North Cork TD Mick Barry says water charges are on way out

7 June 2016
By Elaine Murphy

Anti Austerity Alliance TD Mick Barry this morning this morning said that Taoiseach Enda Kenny will be “forced to eat humble pie” after his weekend pledge to compel people to pay water charges.


In an interview published in last Saturday’s IRISH INDEPENDENT the Taoiseach said “you are going to have to pay” and “the Oireachtas Committee and the Dail is not going to vote for something that it knows is illegal”. The latter comment was a reference to reports that the European Commission claims that Ireland now has a legal obligation to maintain the levying of water charges.

The Taoiseach was reported as saying that he plans to lower the threshold at which a court can order an attachment on someone’s wages or benefits for nonpayment of a bill. The threshold currently stands at 500 euro which is more than the average household which has boycotted water charges from the start owes Irish Water now before the new suspension of bills kicks in.

However, Deputy Barry said this morning that lowering the 500 euro threshold would require new legislation to be passed by the Dail and pointed out that Fine Gael find themselves in a minority position in the House. He said that such legislation could not be passed without the support of Fianna Fail and predicted that Fianna Fail would come under massive pressure both inside and outside of the Dail not to back Fine Gael on this issue.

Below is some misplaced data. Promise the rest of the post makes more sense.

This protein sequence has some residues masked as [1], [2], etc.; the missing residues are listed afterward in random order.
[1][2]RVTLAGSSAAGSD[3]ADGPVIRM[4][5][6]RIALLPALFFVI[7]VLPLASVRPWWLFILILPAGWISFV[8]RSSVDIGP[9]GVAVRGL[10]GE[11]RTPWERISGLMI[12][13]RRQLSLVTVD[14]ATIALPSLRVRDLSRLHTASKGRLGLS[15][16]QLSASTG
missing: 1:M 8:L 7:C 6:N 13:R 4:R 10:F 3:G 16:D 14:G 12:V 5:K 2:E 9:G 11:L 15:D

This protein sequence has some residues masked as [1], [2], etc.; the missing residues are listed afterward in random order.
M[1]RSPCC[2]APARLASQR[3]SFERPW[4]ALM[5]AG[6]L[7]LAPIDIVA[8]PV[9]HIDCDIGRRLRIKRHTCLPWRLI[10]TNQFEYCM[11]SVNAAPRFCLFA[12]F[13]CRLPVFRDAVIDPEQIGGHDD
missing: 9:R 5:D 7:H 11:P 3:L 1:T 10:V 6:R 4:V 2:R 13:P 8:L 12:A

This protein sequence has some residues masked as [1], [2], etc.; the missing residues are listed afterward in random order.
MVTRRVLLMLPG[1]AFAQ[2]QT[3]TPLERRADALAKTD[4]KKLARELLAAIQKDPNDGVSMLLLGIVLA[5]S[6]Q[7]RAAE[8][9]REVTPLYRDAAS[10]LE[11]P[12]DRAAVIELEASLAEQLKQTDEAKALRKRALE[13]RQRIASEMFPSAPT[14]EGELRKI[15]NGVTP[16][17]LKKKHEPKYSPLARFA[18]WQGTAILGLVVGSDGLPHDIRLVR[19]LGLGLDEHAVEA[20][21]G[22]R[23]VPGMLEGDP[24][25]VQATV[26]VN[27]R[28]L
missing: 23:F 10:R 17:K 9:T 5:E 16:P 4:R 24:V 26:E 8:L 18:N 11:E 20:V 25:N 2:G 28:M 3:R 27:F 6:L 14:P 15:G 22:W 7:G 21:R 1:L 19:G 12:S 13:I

He said: “The people gave their verdict at the General Election when they elected a majority of TDs to the new Dail with a mandate to oppose water charges. The Taoiseach is acting in a very high-handed and undemocratic fashion when he makes the kind of threats he made at the weekend. People are not going to pay the water charges, that is the end of the matter and the Taoiseach will be forced to eat humble pie.”

Deputy Barry also said that should water charges be abolished the State would have a strong case to make at the European Court of Justice that it was acting within European law.
He said: “European law indicates that a state only has to levy water charges in cases where water charges are the ‘established practice’ within that state. I think there is a very strong case that could be made to the effect that water charges are not ‘established practice’ in this state given that more than a million households have full or partial arrears as a result of a major national boycott.”

He added that any European court case that might arise in the event of a decision to abolish water charges would take several years to even commence.

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